The Department of Conservation has completed its Battle for our Birds pest control around Mt Stanley in the Marlborough Sounds to protect native wildlife from predator plagues.
The aerial 1080 pest control, carried out on 23 November, is aimed at protecting vulnerable populations of bush robins, weka, rifleman, and giant snails over about 4,000 ha in the Tennyson Inlet Scenic Reserve, Nydia Bay Scenic Reserve and Chance, Penguin and Fairy Bay Scenic Reserve.
Monitoring showed rat tracking levels in the area climbed from 4% in February to 36% in May, 61% in August and 94% in November, just before the pest control. Mice were tracking at 82% in the area in November.
The rising rat numbers have been due to an exceptionally heavy beech seed-fall, known as a mast, providing abundant food. With plentiful rats and mice to feed on, stoats produce more young than usual causing their numbers to explode in summer.
Aerial 1080 predator control knocks down rat numbers. Stoats are reduced through their eating poisoned rodent carcasses.
The pest control began last month with aerial application of non-toxic baits that encourages rats to eat the cereal baits containing biodegradable 1080 pesticide applied on 10 October.
DOC acting Waitohi/Picton Conservation Services Manager Jo Gould said the pest control was aimed at preventing native wildlife suffering heavy losses from the growing predator numbers.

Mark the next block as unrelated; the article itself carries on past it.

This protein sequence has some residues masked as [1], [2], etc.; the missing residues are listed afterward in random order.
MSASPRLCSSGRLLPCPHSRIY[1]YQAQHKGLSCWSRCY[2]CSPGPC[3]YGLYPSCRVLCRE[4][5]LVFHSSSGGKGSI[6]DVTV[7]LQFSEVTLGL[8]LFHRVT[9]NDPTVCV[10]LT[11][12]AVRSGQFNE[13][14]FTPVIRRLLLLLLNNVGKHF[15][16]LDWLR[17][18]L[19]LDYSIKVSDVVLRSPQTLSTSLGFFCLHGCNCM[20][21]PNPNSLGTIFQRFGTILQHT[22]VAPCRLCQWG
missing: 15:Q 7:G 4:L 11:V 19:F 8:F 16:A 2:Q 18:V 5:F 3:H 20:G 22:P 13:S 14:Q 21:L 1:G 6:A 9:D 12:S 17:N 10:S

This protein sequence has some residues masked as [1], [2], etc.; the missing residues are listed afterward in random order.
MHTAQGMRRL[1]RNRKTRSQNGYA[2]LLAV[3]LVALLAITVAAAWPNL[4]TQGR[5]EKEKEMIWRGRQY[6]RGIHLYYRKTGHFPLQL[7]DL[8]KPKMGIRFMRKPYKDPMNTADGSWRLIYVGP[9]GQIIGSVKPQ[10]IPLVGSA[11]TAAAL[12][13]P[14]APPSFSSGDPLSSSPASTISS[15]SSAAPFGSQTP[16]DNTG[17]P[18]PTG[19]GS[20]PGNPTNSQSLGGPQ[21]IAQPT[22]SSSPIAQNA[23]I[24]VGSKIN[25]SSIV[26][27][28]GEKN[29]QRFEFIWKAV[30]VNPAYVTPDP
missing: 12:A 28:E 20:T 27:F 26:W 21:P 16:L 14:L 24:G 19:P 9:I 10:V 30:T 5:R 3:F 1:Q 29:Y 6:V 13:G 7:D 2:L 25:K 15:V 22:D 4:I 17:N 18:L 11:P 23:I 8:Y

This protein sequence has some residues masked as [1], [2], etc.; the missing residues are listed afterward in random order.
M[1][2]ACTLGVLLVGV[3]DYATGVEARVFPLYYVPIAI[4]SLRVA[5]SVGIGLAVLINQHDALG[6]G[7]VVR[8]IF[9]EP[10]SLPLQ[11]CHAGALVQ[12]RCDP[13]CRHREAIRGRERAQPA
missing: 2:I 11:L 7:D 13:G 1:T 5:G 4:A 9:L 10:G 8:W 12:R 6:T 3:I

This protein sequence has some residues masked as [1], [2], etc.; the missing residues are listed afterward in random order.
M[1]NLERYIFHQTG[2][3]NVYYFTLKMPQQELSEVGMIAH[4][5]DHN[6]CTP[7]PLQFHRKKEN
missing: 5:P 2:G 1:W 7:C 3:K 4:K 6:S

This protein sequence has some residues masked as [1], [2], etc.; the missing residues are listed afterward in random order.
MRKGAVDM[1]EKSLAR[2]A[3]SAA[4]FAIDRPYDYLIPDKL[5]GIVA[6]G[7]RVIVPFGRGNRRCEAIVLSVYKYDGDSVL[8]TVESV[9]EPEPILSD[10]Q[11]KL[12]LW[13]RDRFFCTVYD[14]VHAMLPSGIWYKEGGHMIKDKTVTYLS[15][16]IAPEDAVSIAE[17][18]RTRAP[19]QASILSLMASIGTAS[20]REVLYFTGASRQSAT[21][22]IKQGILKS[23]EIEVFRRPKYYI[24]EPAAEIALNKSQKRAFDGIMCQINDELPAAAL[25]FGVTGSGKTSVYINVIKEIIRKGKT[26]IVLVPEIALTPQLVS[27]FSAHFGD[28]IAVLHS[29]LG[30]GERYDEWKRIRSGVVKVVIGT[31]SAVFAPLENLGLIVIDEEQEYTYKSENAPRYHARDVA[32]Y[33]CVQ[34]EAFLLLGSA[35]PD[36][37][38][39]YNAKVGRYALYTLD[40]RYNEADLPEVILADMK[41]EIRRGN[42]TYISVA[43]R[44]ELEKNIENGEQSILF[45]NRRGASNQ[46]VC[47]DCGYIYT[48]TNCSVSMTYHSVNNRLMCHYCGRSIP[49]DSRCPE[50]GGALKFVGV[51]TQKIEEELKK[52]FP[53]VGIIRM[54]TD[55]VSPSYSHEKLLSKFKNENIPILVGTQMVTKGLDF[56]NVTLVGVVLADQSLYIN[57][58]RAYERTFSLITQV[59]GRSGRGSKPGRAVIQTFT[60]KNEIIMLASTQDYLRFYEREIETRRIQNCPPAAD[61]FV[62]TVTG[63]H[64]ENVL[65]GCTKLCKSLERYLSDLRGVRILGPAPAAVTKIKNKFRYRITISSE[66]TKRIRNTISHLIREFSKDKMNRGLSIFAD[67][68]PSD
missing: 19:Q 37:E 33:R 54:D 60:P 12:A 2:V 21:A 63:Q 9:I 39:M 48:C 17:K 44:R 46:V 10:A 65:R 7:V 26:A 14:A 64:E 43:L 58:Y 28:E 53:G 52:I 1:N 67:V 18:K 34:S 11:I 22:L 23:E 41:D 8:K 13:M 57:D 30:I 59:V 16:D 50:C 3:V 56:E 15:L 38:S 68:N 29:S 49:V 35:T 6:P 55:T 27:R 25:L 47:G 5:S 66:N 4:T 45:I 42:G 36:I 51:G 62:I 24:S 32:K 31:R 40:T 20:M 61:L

“The pest control has been timed to protect nesting birds so more chicks survive to increase their populations.”
Warning signs advising of the risks of the pesticide are in place at entrance points to the area, including on the Nydia Track and at campsites, jetties and huts.
An aerial 1080 pest control operation in the area last November reduced rats and stoats to undetectable levels and possums to low numbers. Rat numbers subsequently escalated in the area due to the heavy beech seed-fall.
Preliminary research results showed robin nesting success in the operational area last year increased from 22% before the pest control to 78% after it.
The Mt Stanley pest control is among 25 Battle for our Birds operations nationally using aerially-applied 1080 over about 700,000 ha of conservation land to to protect native wildlife from rat and stoat plagues. Aerial 1080 predator control has been completed over more than 80% of the total area so far.
The Battle for our Birds pest control programme is targeted to protect the most at-risk populations of mōhua/yellowhead, kākāriki/parakeet, kiwi, whio/blue duck, kea, kākā, rock wren, giant land snails and native bats.
Aerial 1080 pest control enables rapid knock down of plague levels of rats and stoats are substantially reduced through eating poisoned carcasses. Ground control on its own cannot protect threatened bird and snail populations from beech mast predator plagues.
The 6 g 1080 baits were sown at a rate of 1 kh per hectare using GPS-guided feeder systems.
Get more information on DOC’s Battle for our Birds pest control programme.